## Activity Database

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### Pick’s Theorem

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Austrian mathematician Georg Pick first stated this theorem in 1899. However it wasn’t brought to broad attention until 1969. In this exploration, participants will use rates of change to aid them in discovering Pick’s famous formula by finding a relationship between the area of the figure, the number of perimeter...

### Visualization in Algebra

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Many topics in mathematics can be made much clearer when symmetric aspects are made clear or when nice alternative visualizations are possible. When this occurs, it helps both the student and the teacher. We will examine visualization and symmetry in a very general way by means of a set of...

### Introduction to Diophantine Equations

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Diophantine equation – an equation whose roots are required to be integers. In this article we will only touch on a few tiny parts of the field of linear Diophantine equations. Some of the tools introduced, however, will be useful in many other parts of the subject. Suppose that dolls...

### KenKen

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Kenken is a puzzle whose solution requires a combination of logic and simple arithmetic skills. The puzzles range in difficulty from very simple to incredibly difficult. Students who get hooked on the puzzle will be forced to drill their simple addition, subtraction, multiplication and division facts.

### Big Numbers

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Using the standard arithmetic operations (addition, subtraction, multiplication, division and exponentiation), what is the largest number you can make using three copies of the digit “9”? While this would be a pretty large number, with a little cleverness you can do far better. This session explores VERY large numbers!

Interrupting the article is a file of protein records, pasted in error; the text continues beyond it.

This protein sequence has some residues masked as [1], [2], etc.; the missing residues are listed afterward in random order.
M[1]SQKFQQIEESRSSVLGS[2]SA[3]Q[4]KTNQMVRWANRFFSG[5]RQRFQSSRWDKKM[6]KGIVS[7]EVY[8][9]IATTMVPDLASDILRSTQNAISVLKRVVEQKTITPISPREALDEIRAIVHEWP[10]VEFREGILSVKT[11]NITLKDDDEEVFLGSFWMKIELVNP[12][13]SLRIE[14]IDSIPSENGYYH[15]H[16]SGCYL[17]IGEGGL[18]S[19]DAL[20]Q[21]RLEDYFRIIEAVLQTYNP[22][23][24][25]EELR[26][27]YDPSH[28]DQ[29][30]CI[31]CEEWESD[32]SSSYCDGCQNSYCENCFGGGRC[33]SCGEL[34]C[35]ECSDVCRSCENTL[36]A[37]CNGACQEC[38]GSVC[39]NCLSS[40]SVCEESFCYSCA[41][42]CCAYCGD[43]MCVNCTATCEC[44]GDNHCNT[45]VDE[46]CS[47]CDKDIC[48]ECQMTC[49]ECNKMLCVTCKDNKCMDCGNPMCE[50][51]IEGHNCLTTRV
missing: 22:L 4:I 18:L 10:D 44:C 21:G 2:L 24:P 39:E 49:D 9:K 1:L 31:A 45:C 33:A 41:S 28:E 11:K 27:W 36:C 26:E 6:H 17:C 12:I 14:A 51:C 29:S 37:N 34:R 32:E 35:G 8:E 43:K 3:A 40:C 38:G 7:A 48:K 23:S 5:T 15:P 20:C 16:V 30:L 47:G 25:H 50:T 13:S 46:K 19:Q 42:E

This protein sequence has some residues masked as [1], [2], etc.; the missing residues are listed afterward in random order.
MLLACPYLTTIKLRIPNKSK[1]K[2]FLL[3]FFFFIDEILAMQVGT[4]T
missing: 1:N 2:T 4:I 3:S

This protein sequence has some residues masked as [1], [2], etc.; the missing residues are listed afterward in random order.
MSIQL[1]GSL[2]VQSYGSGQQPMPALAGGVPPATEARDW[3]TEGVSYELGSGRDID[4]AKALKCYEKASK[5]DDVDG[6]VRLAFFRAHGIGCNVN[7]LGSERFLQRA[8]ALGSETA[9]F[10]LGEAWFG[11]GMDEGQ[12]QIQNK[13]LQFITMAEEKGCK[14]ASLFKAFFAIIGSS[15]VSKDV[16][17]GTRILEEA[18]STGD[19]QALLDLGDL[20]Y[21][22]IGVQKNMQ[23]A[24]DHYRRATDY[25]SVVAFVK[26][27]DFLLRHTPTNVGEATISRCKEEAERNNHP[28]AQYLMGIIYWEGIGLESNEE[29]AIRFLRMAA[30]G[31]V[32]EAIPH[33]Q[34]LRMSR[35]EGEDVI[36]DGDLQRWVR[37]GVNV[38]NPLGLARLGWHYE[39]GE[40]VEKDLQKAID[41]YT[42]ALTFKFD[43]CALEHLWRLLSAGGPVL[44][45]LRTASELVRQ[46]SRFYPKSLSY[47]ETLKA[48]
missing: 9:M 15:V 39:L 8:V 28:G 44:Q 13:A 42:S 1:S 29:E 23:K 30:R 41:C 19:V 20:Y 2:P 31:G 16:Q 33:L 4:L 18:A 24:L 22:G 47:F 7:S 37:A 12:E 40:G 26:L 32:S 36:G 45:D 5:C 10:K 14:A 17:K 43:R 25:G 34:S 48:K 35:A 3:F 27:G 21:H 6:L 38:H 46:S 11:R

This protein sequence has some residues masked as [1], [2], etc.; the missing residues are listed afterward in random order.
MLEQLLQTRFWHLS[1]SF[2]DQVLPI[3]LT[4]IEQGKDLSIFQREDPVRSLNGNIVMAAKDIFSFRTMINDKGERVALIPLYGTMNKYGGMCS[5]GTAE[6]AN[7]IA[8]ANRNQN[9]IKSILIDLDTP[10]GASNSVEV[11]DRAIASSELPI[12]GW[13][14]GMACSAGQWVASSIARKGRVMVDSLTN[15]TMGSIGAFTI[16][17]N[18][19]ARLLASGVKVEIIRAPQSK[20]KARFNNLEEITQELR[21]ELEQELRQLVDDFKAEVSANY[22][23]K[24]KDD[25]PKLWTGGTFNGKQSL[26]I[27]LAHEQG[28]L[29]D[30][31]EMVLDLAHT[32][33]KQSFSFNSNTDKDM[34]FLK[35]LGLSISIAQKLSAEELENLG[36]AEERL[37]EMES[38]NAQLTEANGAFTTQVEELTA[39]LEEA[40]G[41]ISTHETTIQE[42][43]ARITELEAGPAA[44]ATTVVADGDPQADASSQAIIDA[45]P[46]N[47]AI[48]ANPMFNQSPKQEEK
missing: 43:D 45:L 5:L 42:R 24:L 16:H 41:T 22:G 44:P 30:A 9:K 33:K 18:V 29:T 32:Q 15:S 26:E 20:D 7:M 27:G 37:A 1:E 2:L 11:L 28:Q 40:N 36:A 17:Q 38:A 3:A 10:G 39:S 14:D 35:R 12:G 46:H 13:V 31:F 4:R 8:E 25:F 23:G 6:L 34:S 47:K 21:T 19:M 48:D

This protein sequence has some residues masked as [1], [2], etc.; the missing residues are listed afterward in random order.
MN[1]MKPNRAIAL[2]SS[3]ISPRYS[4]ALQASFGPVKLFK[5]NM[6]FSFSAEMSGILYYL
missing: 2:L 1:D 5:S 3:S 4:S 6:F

### Catalan Numbers

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Suppose you have n pairs of parentheses and you would like to form valid groupings of them, how many groupings are there for each value of n? How many “mountain ranges” can you form with n upstrokes and n downstrokes that all stay above the original line? What about counting...

### Coloring

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Consider a 9 × 9 chessboard, and you wish to cover as much of it as possible using figures shaped like the one to the right, where each of the four squares is the same size as the squares on a chessboard. The pieces can be rotated or flipped over....

### Conway’s Rational Tangles

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What do adding positive and negative fractions have to do with tying knots? In this entertaining lesson, students will use ropes to explore and identify mathematical operations that untangle knots and lead to new thinking. Simple operations of twists and rotations circle back to practicing the addition of positive and...

### Practical Probability: Casino Odds and Sucker Bets

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Gambling casinos are there to make money, so in almost every instance, the games you can bet on will, in the long run, make money for the casino. However, to make people gamble, it is to the casino’s advantage to make the bets appear to be “fair bets,” or even...